Ad Networks Race to the Bottom

The Interactive Advertising Bureau (IAB) and Bain & Company today announced the release of a benchmark study which suggests that online publishers are increasingly turning to sales intermediaries known as ad networks to sell off excess inventories. The use of “ad networks” surged from 5% of total ad impressions sold in 2006 to 30% in 2007, according to the newly released “Digital Pricing Benchmarking Study” from Bain, the global business consulting firm, conducted in coordination with the Interactive Advertising Bureau.

[From Use of “Ad Networks” Surges Six-Fold as Media Companies Step Up Monetization of Unsold Online Advertising Inventory]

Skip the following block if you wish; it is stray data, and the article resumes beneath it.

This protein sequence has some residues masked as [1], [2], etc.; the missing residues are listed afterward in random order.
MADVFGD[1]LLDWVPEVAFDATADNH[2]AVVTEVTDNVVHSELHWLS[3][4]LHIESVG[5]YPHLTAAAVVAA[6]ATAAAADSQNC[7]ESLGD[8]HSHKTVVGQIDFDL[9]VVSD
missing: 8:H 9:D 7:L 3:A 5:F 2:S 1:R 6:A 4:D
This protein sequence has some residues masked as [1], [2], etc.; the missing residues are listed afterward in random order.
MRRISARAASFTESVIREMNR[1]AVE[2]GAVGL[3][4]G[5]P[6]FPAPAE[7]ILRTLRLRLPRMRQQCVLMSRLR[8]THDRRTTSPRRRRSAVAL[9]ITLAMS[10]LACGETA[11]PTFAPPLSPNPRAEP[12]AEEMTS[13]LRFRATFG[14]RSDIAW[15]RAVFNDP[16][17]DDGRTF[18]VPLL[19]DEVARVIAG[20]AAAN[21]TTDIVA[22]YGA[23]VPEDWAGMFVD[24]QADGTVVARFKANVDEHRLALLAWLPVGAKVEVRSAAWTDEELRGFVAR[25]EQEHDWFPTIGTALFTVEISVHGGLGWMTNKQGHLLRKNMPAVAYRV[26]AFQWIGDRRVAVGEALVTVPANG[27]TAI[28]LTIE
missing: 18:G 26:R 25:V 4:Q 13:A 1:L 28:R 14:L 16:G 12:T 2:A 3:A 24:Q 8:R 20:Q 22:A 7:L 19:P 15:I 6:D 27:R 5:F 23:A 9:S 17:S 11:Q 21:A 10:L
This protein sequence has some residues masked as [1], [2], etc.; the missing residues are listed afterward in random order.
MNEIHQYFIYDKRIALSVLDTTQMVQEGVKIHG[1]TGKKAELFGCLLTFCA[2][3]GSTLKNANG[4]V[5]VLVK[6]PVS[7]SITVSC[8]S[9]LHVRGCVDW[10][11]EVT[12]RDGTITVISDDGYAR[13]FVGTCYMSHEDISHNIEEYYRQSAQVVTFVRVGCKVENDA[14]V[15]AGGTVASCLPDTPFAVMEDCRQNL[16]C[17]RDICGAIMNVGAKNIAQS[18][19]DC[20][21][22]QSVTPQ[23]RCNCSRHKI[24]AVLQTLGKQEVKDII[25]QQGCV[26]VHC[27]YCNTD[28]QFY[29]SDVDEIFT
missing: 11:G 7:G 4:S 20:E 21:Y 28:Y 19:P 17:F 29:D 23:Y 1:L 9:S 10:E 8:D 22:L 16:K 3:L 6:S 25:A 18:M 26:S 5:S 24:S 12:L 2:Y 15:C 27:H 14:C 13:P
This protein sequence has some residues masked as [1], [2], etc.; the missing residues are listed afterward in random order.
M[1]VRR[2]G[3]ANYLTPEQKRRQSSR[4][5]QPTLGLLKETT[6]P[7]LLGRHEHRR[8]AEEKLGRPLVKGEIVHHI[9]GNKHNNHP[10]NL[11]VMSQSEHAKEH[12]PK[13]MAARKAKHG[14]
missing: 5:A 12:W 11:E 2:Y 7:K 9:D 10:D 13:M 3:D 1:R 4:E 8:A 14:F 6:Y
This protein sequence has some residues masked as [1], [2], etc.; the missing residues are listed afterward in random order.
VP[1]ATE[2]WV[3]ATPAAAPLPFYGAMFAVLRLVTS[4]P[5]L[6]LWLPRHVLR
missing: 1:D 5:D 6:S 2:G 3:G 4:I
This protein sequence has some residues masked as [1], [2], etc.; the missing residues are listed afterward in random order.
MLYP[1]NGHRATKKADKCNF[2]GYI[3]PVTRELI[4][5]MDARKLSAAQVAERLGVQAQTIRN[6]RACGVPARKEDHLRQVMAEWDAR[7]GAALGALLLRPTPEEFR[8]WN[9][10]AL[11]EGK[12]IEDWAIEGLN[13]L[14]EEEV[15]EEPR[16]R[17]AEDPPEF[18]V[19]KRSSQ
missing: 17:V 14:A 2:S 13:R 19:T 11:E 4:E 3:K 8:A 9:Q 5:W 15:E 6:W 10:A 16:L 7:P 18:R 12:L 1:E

Keep in mind that the above study is being promoted by the IAB… for a more sanguine look at online ad networks you should read this piece in MediaWeek:

“While ad networks and their cousins, ad exchanges, offer an efficient way to unload inventory that would otherwise go unsold, common complaints are that networks amount to paltry ad rates, low-rent ads and, ultimately, the threat of undermining a brand’s value. “

Why is this a race to the bottom? For starters, the only real differentiator that the 300+ ad networks can control is price and even there the unit metric is entirely direct response based, as opposed to brand metrics that advertisers care about equally if not more so than how many people are clicking on the ad unit.

I’m still learning my way around the online advertising space but I do know enough to suggest with some certainty that simply commoditizing a fungible product leaves you with little maneuvering room in a very crowded and noisy marketplace.

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